Labor Day Gratitude

September 3, 2021


Labor Day is upon us, and as we celebrate the social and economic achievements of American workers, we also may ponder what happens in the so-called “golden years” after we finish working and reach retirement.


Labor Day is a holiday celebrated with barbecues, extended vacations, beach days, or just time for rest and relaxation. During the working years, clients save for retirement using different financial vehicles with the hope that their assets will outlast their life expectancies to achieve the end goal of a comfortable retirement.

Since hope is not a strategy, clients may benefit from understanding what happens during the spending and distribution phases in retirement.

We’ll focus on retirement spending and David Blanchett’s “retirement spending smile.” In 2014, Blanchett observed a retirement spending smile, which corresponded to a consumption pattern in his data. The pattern shows that during retirement, spending decreases. This makes sense because spending generally decreases as clients get older. During the Go-Go years of retirement, a retiree may spend more on vacations, entertainment, or a dream car; however, these expenses tend to decrease as retirees age. Ty Bernicke published an expenditure table showing that on average, those ages 75 and older spend less than those ages 55-64, supporting the idea that spending decreases as age increases. This coincides with Blanchett’s retirement spending smile, which shows that for those ages 65-85, spending decreases by approximately 26%. The decrease is a result of a reduction in discretionary costs for a retiree. Blanchett does, however, show that for those ages 85 and older, spending increases due to retirees’ costs for healthcare. As retirees continue to live, their costs for healthcare could potentially surpass the initial annual budget they planned for.

I know what you’re thinking: a retiree shouldn’t need to worry about continuously saving during the working phase, right? Not so fast. It’s a little more complex than that. Remember, once a client reaches the No-Go phase in retirement, retirement spending increases. During the gap, while spending decreases, a retiree can do the following:

  • Continue to Save. This stage of saving could include purchasing an annuity that offers an income benefit with a credit enhancement feature, for an additional cost. If healthcare costs increase, a retiree can turn on the income benefit to supplement spending. Discipline will be key as a credit enhancement feature applies only if there are no withdrawals from the contract.

  • Design a Legacy Plan. As discretionary costs reduce, a retiree can put money aside for future generations. This can be through the use of life insurance, 529 plans, or other savings vehicles. Consider different tax-efficient strategies because regulations have changed on beneficiary distribution options for qualified accounts.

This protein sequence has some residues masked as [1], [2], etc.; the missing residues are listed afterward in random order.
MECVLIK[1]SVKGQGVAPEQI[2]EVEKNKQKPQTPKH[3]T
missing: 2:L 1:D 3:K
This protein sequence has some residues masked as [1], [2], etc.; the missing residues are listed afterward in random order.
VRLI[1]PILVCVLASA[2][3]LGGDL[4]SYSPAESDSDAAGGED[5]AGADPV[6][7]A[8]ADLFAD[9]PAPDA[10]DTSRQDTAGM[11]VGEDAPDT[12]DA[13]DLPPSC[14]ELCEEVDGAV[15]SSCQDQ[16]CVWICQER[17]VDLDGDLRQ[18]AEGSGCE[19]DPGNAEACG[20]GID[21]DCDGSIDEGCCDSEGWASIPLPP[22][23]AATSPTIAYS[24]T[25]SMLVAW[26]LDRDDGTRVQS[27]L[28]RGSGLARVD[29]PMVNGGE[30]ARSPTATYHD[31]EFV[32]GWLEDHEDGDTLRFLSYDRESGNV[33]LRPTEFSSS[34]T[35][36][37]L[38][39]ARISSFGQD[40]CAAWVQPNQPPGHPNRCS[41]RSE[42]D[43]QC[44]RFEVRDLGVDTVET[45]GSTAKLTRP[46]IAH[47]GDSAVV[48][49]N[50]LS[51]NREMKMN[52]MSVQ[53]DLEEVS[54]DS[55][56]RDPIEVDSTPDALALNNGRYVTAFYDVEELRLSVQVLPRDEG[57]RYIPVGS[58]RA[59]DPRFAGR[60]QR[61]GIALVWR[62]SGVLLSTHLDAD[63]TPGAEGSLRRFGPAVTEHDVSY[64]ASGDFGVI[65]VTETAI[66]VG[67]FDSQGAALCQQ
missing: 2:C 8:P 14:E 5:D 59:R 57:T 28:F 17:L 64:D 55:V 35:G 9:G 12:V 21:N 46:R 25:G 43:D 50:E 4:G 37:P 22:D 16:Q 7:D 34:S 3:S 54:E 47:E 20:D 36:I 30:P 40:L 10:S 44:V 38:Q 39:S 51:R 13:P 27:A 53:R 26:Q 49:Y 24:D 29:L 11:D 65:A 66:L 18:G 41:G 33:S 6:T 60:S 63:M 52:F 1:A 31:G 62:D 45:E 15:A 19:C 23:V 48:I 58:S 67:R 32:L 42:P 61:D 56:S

• Plan for Long-Term Care. To avoid long-term care risk in retirement planning, use the additional income to purchase long-term care benefits.

  • Take Investment Risks. As spending from ages 65-85 decreases, a retiree may consider taking a more aggressive investment allocation to reap the benefits of a higher return due to higher risk. To build confidence, an investment in an annuity with a guaranteed minimum accumulation benefit could be added, for an additional cost, to ensure the client will receive all or a portion of the premium back regardless of market performance.


As you relax and enjoy the extra time off during this Labor Day weekend, remember to reach out and congratulate clients on the hard work that has gotten them this far. Encourage them to plan for spending in retirement so that they can enjoy their comfortable post-labor golden years.



This material is educational and intended for an audience with financial services knowledge.


For more information on retirement-planning strategies, please contact the Retirement Strategies Group at (800) 722-2333, or email us at



Picture of Pacific Life Annuities

Pacific Life offers a broad and diversified range of products and solutions designed to help individuals and families achieve asset growth, sustainable retirement income, and long-term financial independence. We also help businesses manage and fulfill their long-term retirement plan commitments to employees.

Pacific Life, its distributors, and respective representatives do not provide tax, accounting, or legal advice. Any taxpayer should seek advice based on the taxpayer's particular circumstances from an independent tax advisor or attorney.

Pacific Life is a product provider. It is not a fiduciary and therefore does not give advice or make recommendations regarding insurance or investment products.

Pacific Life refers to Pacific Life Insurance Company and its affiliates, including Pacific Life & Annuity Company. Insurance products are issued by Pacific Life Insurance Company in all states except New York and in New York by Pacific Life & Annuity Company. Product availability and features may vary by state. Each insurance company is solely responsible for the financial obligations accruing under the products it issues. 

Variable insurance products are distributed by Pacific Select Distributors, LLC (member FINRA & SIPC), a subsidiary of Pacific Life Insurance Company (Newport Beach, CA) and an affiliate of Pacific Life & Annuity Company. Variable and fixed annuity products are available through licensed third parties.

No bank guarantee • Not a deposit • Not FDIC/NCUA insured • May lose value • Not insured by any federal government agency

For financial professional use only. Not for use with the public.